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               Ninety percent of the fish are in ten percent of the water.

    ______________________________________________________________________________

     

     

     

    As I bush whacked my way back out to the truck, I kept thinking…, location, location, location.  As an old timer once told me, “Ninety percent of the fish are in ten percent of the water!”

    Thirty-six years later, in early August, 2017, I was sitting at the helm of my charter boat planning northwest out of Oswego Harbor.  The depths of  Lake Ontario below us looked like the Black Hole.  My  12” Garmin fish finder had been blank for 10 miles.  Not deterred, I continued, heading for the offshore honey hole where salmon and steelhead fishing had been consistent for weeks. 

    Fishing one or two trips a day, I had searched for and followed the bait, trout, and salmon from 120 feet of water east of port as they gradually moved offshore.  Every day the fish and bait had moved northwest further and further until they were 10 to 12 miles out, suspended over more than 600 feet of water.

    The pattern, an early morning bite, had been the same for weeks.  Find them, get the right stuff down to them, and action would be nonstop. 

    When the Garmin fish finder lit up, Karl and his wife Colleen, both veteran Lake Ontario anglers,  could not believe it…, we had found them!  The motherlode of king salmon and steelhead were below us.

    Because we had searched for miles to locate fish, the first downrigger rod in the water fired in minutes, followed by strike after savage strike from aggressively feeding kings and  steelhead.  Our high speed spread of spoons and flasher/flies flies was exactly what they wanted.

    The old timer wasn’t far off when he said ninety percent of the fish are in 10  percent of the water, and it doesn’t make any difference if that water is 200 mile long Lake Ontario or a 12 acre brook trout pond. 

  • Lake Ontario Trout and Salmon Fishing…, Record 2016 Alewife Year Class

    Posted on October 26th, 2017 admin No comments

     

    Hatched in 2016, record numbers of yearling alewives showed up in 2017

    When I launched the Fish Doctor in early April, 2017,  and started fishing charters for brown trout and lake trout, the great fishing was what I expected, but the big surprise was the abundance of  2-4 inch yearling alewives they were feeding on.  As spring progressed into May, these alewives were even more abundant.

    In shallow water where we were trolling in 5 to 15 feet of water, the browns were chowing down on them.  Ditto for lake trout on bottom in 120 to 150 feet of water.  At the end of a trip the bottom of the fish cooler was dotted with small alewives.  Never since 1977 have I ever seen such an abundance of young alewives.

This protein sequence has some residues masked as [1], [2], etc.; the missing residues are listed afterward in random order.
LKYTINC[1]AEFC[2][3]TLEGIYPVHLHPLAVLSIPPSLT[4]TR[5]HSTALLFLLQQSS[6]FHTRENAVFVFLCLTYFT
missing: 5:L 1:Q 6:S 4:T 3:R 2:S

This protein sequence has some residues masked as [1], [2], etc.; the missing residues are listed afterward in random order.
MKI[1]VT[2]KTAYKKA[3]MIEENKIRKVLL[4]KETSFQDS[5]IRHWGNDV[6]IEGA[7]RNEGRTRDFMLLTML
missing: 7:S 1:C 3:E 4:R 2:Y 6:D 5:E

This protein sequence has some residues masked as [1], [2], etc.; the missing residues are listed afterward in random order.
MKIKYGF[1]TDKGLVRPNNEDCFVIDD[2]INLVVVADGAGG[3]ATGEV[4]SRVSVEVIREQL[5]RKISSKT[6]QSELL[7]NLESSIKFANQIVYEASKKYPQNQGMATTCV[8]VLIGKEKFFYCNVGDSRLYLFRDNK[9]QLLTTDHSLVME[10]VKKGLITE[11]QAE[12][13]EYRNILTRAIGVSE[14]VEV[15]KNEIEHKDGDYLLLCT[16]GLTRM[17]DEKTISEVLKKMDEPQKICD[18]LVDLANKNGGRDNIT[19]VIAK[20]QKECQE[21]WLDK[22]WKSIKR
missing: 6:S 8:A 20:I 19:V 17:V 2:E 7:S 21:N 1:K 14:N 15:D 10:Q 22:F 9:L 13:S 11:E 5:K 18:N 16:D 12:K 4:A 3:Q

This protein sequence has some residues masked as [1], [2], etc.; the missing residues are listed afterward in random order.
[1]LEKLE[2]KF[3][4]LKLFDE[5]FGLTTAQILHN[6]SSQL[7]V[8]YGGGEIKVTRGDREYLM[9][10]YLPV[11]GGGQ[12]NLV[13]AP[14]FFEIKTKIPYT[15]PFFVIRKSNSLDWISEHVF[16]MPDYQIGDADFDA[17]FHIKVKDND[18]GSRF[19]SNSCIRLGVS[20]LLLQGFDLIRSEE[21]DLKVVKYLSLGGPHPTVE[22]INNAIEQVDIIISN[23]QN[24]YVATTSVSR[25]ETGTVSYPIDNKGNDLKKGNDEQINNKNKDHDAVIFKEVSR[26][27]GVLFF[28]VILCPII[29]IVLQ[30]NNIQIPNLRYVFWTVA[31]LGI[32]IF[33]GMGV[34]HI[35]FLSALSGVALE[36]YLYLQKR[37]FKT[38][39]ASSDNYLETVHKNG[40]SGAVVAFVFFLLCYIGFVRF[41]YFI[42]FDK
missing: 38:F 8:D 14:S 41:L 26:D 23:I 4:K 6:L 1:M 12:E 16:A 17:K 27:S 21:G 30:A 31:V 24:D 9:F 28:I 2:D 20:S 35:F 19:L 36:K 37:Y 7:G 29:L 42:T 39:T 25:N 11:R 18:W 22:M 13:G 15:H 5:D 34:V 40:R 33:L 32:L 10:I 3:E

Later in the season bottom trawling by US Geological Survey fisheries researchers confirmed what anglers suspected.  The abundant 2-4 inch yearling alewives anglers observed in 2017 were an all time record 2016 year class.  Just what Lake Ontario salmonids needed to maintain to the lake’s legendary world class fishery. 

  • Lake Ontario Trout and Salmon Fishing…, 2018 Brown Trout Prospects

    Posted on September 8th, 2017 admin No comments

     

    A hefty 13" yearling brown boated in July, 2017,

    September is here and the lake fishing season is winding down, time to think about the 2018 season.  And, what a season it should be, especially for spring and summer brown trout fishing.

    Anyone who fished spring browns in April, May, and June out of Oswego will tell you that 2-year old browns, some of them up to over 6 lbs. by late May were super abundant.  They were gorging on one of the largest ever year classes of 2-4 inch yearling alewives…, perfect forage.

    Oswego anglers will also tell you that because of the excellent salmon fishing from midJune thru September, summer fishing pressure on brown trout was almost nonexistent.  Harvest of all browns, including the abundant 2-year olds, was way down.

    Now comes the best news…, survival and growth of yearling browns stocked in May, 2017, looks excellent based on the unusually high number of yearling browns boated aboard the Fish Doctor, all caught, incidentally, while fishing for salmon.  These browns are in tremendous condition, some with tails of yearling alewives sticking out of their mouths.

    All of this adds up to what should be an outstanding 2018 spring and summer brown trout fishery out of Oswego.

  • Lake Ontario Trout and Salmon Fishing…, Plan Ahead to Book in 2018